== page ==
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Juliana Shulman & The Green Corps: The Job Less Traveled

Each year, scores of college graduates get jobs in finance, or consulting, or with Teach for America… you’ve heard it a million times, right? In this column, each month we’ll profile one female college grad who chose to do something a little different, something off the beaten path—someone who decided to take… the job less traveled. Despite being a vegan, Juliana Shulman had never considered the environment one of her top priorities. So how did the 2009 University of Chicago grad, who double majored in human development and gender studies and had a “major/minor” in human rights, find herself in the Green Corps Field School for Environmental Organizing after she graduated?
The 13-month program includes four weeks of classroom training in Boston, followed by field training on three to five different environmental campaigns in cities all over the US. But Juliana says the focus is on developing organizing and activism skills—not on the environment. “We’re working on every single organizing skill,” says Juliana, citing public speaking, canvassing, and writing letters to the editor as some of the skills she’s developed since starting her classroom training. Juliana’s interest in activism was sparked by her father’s congressional campaign in 2008. “I kept thinking I’d go to public health school and law school,” she says. “And then came my dad’s campaign. I really realized I didn’t want to be the policy wonk in the governor’s office giving advice. I definitely wanted to be a leader.” Her study abroad experiences in India and South Africa intensified that feeling—and made her realize how crucial protecting the environment was to public health and human rights, her main areas of interest.

In India, she interviewed women for her thesis on the spread of HIV. One woman told Juliana how recent droughts made farming, their main source of income, impossible in their region. Her husband, son, and brother-in-law now travel 1,000 miles a year so they can farm elsewhere. But the family wasn’t making nearly as much income, and the traveling heavily affected their quality of life. “Her husband was bringing home diseases from having sex with prostitutes,” says Juliana. “Her third daughter married at the age of eight so they wouldn’t need a dowry for her. We complain about more rain or hurricanes, but over there it’s [climate change] is affecting whole human communities.” Juliana’s first field training experience is in Santa Barbara, where she will lead the Food and Water Watch’s fair fish campaign, which aims to stop fish farming for both environmental and economic reasons. “Corporate fisherman practice bottom trawling, which is casting a huge net over the bottom of the ocean,” says Juliana. “It can destroy an entire ecosystem.” But Juliana’s got a plan to stop that. “We’re looking for congressional oversight on the issue,” she says. “My target is Louis Capps, the congresswoman for Santa Barbara. She could be a leader in the issue. “ Juliana knows that with the economy and healthcare on everyone’s minds, some environmental issues have taken a back seat in Congress. She isn’t sure if she’ll gain Congresswoman Capps’s support, but she is optimistic that she will establish a strong base for the fair fish campaign in Santa Barbara. And the Green Crops will be there to support her.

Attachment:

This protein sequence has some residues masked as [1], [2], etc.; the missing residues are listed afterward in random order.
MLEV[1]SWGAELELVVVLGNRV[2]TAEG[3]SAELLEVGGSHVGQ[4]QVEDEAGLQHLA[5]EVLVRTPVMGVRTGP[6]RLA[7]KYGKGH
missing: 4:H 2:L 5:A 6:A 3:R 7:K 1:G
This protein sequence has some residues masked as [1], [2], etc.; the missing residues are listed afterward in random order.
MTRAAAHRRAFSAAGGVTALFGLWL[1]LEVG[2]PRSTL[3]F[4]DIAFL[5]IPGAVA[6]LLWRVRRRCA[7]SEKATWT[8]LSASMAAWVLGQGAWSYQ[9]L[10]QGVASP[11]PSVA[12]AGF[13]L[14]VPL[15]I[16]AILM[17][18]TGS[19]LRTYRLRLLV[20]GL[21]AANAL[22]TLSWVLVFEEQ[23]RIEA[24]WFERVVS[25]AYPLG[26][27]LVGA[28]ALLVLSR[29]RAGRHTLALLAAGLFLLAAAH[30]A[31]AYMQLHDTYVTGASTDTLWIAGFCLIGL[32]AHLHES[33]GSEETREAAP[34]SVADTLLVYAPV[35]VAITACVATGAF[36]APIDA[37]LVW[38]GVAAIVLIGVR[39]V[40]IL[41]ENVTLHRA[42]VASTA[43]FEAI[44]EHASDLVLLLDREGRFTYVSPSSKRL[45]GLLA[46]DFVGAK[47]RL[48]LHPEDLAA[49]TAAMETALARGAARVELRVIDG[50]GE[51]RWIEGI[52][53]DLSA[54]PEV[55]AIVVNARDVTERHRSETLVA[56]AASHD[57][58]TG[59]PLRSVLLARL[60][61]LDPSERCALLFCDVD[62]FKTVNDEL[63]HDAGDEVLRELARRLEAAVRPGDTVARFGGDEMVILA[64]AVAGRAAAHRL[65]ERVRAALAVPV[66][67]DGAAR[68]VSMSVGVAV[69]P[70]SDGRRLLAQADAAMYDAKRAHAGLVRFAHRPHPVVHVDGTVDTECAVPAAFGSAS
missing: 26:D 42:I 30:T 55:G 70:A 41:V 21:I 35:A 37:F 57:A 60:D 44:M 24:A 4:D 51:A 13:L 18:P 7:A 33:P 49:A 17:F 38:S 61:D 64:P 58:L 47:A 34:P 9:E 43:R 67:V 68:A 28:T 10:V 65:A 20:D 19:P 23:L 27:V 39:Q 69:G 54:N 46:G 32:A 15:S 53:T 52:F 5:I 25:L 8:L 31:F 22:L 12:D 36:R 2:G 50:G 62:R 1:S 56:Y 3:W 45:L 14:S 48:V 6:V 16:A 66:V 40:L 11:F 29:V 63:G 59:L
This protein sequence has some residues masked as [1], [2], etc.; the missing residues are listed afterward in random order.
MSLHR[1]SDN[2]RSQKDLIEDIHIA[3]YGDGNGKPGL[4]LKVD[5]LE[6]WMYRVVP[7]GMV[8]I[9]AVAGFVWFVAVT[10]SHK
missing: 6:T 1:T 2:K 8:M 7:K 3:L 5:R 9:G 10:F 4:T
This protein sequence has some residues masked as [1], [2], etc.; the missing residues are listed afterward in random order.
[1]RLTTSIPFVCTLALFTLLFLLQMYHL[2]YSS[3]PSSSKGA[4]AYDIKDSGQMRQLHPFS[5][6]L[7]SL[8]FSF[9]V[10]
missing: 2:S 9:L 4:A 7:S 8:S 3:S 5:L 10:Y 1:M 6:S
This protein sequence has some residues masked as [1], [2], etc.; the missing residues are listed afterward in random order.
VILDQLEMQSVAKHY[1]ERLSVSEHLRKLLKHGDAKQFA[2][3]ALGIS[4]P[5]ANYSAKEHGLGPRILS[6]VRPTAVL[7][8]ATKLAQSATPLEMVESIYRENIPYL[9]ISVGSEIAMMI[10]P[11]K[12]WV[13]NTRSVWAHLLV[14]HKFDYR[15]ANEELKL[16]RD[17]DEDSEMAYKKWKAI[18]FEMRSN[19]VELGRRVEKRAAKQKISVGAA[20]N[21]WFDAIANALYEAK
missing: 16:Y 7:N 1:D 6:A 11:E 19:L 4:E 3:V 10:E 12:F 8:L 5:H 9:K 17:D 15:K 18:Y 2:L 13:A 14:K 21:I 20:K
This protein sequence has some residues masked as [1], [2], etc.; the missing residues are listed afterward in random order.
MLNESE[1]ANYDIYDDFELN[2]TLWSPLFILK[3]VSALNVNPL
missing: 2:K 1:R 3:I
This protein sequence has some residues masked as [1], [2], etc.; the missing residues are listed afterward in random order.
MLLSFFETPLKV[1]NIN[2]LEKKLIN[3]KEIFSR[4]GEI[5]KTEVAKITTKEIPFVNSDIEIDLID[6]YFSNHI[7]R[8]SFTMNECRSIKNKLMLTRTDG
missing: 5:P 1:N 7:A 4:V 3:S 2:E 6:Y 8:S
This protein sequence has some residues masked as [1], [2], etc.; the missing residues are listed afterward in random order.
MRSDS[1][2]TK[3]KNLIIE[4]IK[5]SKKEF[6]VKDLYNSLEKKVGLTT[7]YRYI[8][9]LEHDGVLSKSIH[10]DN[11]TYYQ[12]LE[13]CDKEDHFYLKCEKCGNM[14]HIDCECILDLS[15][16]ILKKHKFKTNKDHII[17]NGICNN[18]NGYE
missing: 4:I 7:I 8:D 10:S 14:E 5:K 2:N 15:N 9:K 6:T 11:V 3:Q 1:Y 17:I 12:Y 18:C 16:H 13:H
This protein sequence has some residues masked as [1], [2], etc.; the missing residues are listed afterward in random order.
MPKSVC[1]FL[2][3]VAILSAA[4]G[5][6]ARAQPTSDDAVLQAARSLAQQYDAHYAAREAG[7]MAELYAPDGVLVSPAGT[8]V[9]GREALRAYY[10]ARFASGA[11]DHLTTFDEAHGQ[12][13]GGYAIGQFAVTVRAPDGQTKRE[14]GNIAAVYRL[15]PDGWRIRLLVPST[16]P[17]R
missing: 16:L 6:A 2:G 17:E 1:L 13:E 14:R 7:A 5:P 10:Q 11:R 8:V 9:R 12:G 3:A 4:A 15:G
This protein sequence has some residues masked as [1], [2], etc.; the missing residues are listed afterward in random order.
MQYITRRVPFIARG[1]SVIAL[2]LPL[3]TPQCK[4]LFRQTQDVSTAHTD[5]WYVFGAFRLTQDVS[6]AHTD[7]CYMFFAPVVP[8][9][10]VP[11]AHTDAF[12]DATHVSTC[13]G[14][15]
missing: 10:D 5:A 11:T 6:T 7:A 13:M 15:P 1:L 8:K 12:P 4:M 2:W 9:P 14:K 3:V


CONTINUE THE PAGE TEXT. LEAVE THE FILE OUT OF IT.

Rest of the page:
“They’re expecting us to mess up,” says Juliana. Thus the program has supervisors checking in with once a week phone calls and occasional site visits to give the trainees feedback and support. They also offer support with career placement; everyone in the 2008-2009 class had a job in organizing when they finished. As for Juliana, she’s hoping to work in organizing for a few years, but then settle into a more normal life. “One of the challenges is how I’m going to crank out these 14-hour days of talking to people and being on the streets,” says Juliana. “But it definitely lets you step up the ranks and run these huge progressives in the future which won’t be a crazy, unstable life.” Want to get involved with the Green Corps? Here’s how: Go to www.greencorps.org and click on “Apply to Green Corps”. It’ll lead you to the online application for Green Corps 2010-2011! Sources: Juliana Shulman, activist at the Green Corps www.greencorps.org www.foodandwaterwatch.org

Elana Altman adores alliteration, and thus is majoring in economics and minoring in English at Wellesley College, where she is a senior. At Wellesley, she’s co-editor-in-chief of Legenda, the yearbook, and has occasionally contributed to the monthly magazine Counterpoint and the weekly newspaper The Wellesley News. She’s originally from Glen Rock, NJ, which is 30 minutes from NYC and 15 minutes from 5 different malls. Currently, Elana's in Harrisburg, PA, where she’s a features intern for the Patriot-News. She’s previously interned at The Record and TWIST magazine. After college, she is considering moving to Los Angeles to fulfill her lifelong dream of getting a tan, though she wouldn't mind a job either. Elana enjoys anything with coffee in it, cooking, a few good TV shows, and a few too many terrible ones.
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